Market News

June 13, 2013  Thu 8:11 AM CT

What do you do when an entire market is wrong? What do you do when it trades wrong, it's benchmarked wrong and it is unfair to the rest of the world?

I am talking about the worldwide market for oil, which, right now, is priced off of Brent crude. Right now the price is absurdly high, and yet it controls the entire market.

Let's start with the supposition that the world is awash in oil. We are producing 3 million barrels per day more than we were just a couple of years ago courtesy of big finds in the Bakken shale in North Dakota and the Eagle Ford shale in Texas, which rival the Prudhoe Bay field in Alaska for the amount of recoverable oil.

Yep, they are the biggest finds in almost 50 years. Canada has had a similar increase in capacity. Iraq's doubled its output to 3.2 million bpd from 1.6 million, also in a couple of years' time.

Yet at a time when every other commodity in the world is pretty much in free-fall, including aluminum, copper, iron ore, lead, and nickel, oil won't come down. The price of Brent oil remains stubbornly high. That's just plain wrong.

What's going on? Two things. First, the Middle East sheiks can turn the spigot on or off when they want, as they have spare capacity. They have been very adept at keeping the price of Brent high by keeping oil off the market if they want to. But second, as go-to energy expert Dan Dicker explained to me, Brent's an atavistic benchmark. It's set off the rapidly declining oil fields in the North Sea. logoYes, the price we have to pay in this country, the price you pay at the pump, is actually being set by a worldwide market that's not really worldwide at all. It's just a snapshot of one field's output and that field is rapidly losing its relevance.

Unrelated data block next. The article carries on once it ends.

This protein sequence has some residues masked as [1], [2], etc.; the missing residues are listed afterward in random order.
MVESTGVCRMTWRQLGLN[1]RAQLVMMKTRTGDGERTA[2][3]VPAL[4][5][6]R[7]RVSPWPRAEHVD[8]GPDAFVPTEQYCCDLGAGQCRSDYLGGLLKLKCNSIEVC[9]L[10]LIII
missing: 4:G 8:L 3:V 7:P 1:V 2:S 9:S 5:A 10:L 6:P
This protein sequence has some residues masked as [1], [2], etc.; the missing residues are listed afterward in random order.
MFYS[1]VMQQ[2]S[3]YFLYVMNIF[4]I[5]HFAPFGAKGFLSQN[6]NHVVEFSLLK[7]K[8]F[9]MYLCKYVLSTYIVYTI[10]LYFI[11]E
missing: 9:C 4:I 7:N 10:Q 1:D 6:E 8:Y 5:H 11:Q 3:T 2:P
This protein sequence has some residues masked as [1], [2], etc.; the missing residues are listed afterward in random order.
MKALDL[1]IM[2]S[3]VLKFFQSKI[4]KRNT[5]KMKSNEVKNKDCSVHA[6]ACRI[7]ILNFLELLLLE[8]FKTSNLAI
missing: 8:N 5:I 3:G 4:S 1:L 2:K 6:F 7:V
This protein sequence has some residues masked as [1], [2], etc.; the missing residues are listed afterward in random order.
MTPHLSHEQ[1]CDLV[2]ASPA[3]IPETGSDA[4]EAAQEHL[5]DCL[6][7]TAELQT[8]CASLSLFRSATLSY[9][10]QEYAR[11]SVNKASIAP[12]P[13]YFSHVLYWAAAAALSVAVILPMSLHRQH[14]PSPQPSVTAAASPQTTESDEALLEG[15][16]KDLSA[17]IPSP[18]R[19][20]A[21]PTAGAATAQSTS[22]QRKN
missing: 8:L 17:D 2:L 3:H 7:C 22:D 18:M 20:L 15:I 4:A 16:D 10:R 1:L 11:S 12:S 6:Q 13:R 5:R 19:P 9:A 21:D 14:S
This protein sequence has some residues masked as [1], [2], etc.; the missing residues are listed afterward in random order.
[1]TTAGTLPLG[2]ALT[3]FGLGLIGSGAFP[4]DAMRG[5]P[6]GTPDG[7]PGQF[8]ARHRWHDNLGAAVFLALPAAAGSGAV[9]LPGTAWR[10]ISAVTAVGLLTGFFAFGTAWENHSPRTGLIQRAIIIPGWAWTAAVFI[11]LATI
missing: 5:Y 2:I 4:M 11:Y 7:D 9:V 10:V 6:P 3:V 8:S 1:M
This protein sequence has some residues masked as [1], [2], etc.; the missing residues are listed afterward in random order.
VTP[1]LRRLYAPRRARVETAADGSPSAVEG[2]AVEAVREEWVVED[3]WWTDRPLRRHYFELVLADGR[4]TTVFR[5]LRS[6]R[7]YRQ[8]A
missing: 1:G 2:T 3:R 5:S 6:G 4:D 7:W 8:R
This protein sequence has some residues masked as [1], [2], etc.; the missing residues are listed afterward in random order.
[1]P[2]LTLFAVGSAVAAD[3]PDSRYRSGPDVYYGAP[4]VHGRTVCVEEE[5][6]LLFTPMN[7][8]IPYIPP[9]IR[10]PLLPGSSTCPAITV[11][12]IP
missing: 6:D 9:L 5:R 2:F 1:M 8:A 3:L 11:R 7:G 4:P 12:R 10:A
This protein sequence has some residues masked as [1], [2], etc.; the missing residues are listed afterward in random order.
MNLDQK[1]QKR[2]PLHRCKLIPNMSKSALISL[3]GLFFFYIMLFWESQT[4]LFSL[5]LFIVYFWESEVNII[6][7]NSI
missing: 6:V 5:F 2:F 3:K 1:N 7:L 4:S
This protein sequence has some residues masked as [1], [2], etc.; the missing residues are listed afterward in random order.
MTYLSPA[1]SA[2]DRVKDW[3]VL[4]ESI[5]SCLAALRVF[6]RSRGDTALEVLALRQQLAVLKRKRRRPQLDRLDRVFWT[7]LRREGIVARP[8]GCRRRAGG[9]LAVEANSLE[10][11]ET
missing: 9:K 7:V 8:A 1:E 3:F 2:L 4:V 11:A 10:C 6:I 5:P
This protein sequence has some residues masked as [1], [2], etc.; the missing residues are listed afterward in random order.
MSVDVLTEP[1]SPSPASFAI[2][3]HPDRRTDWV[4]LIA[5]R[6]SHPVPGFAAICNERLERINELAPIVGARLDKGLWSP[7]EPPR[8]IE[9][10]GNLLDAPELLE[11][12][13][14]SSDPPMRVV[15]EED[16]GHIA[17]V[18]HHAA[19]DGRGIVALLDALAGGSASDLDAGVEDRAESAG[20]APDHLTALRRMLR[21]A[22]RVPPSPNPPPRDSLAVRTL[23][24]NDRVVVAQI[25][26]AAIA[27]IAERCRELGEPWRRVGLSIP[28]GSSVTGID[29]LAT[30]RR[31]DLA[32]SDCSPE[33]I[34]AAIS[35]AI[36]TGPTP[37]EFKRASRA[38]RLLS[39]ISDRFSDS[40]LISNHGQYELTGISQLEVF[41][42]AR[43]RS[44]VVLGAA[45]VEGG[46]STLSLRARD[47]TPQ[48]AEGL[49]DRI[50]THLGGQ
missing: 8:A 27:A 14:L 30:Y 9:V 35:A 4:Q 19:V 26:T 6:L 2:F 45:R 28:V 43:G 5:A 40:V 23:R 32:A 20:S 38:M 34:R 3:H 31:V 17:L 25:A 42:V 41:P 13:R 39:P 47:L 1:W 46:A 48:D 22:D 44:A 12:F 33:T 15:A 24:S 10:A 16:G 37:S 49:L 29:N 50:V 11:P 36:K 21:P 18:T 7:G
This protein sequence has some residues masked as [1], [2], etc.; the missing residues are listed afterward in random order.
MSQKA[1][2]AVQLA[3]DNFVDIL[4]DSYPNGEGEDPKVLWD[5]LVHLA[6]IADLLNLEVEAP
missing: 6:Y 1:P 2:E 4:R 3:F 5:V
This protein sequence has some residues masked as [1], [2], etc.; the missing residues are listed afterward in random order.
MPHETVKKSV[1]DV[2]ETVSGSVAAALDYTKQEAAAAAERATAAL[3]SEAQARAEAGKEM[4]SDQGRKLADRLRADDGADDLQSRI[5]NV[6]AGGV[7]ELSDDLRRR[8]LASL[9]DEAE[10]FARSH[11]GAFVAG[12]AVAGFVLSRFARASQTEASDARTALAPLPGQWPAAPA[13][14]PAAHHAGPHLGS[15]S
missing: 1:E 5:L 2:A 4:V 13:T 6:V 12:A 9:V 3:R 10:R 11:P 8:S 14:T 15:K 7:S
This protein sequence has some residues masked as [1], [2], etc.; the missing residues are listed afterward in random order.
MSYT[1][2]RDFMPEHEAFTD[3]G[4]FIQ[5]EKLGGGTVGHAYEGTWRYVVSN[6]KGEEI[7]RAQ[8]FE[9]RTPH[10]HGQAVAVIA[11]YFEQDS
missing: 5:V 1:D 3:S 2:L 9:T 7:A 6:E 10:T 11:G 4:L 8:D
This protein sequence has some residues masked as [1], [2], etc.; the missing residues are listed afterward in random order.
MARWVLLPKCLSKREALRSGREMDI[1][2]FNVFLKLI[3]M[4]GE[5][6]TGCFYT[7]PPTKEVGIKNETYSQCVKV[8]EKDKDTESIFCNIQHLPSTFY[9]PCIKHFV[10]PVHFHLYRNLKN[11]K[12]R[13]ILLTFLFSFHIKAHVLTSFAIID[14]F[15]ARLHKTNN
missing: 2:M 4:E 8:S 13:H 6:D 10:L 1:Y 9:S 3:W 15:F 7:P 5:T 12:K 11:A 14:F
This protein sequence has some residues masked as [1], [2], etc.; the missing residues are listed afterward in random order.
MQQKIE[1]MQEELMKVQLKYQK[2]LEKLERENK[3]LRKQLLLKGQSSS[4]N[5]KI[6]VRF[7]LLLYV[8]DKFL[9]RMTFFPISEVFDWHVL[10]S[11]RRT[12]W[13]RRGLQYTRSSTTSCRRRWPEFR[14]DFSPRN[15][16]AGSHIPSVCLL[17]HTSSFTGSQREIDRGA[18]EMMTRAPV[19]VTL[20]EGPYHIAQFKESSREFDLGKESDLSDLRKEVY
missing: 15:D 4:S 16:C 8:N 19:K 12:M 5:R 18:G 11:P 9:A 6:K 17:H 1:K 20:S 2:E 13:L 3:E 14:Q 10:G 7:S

But because we do import 7.5 million barrels of crude a day, we're stuck with the Brent price for most of the country.

That makes no sense to me. But because we do not have an energy policy and our president has not approved the Keystone Pipeline and we are not harnessing our shale natural gas in any meaningful way, we are totally hostage to a benchmark that's keeping us from enjoying the fruits of our own bountiful resources.

Why do we tolerate this?

I think one reason is that it is our unstated policy, set in Washington, that fossil fuel use should not be encouraged. If we were to harvest what we have here in this continent the price of crude produced in North America would be set here and would probably be maybe $20 lower than the price of Brent. That would mean that the price you pay for gasoline would be 20 percent lower, which would encourage more use.

Another reason is that we seem to be OK with the status quo. Do you ever hear any one in Washington say it is time to bust the oil cartel in order to reduce the price of energy, create more jobs and become more secure as a nation? We, alone, are now the cause of being hostage to the Middle East sheiks and their dictatorships. We could change that if we had the political will and we were willing to accept natural gas as a bridge fuel to renewables when practicable. But we don't.

The other night we had Spectra Energy on CNBC's "Mad Money." It's a remarkable company that has pipelines that crisscross the nation. CEO Greg Ebel made it clear that there is much more oil to be found still in this country and scores of years of natural gas. But it has meant nothing to date for the American worker in terms of lower price, because of the tyranny of Brent, or in terms of jobs, because Washington just turns a blind eye to the possibilities.

It's time for all of that to change and yet right now Ebel says there's only a 50/50 chance that Keystone, integral to the change, will be approved by the president. I say enough is enough. Let's take back control of the most important commodity in the world and let our country get the prosperity it deserves.

Disclosures: Cramer's charitable trust has no positions in the stocks mentioned.
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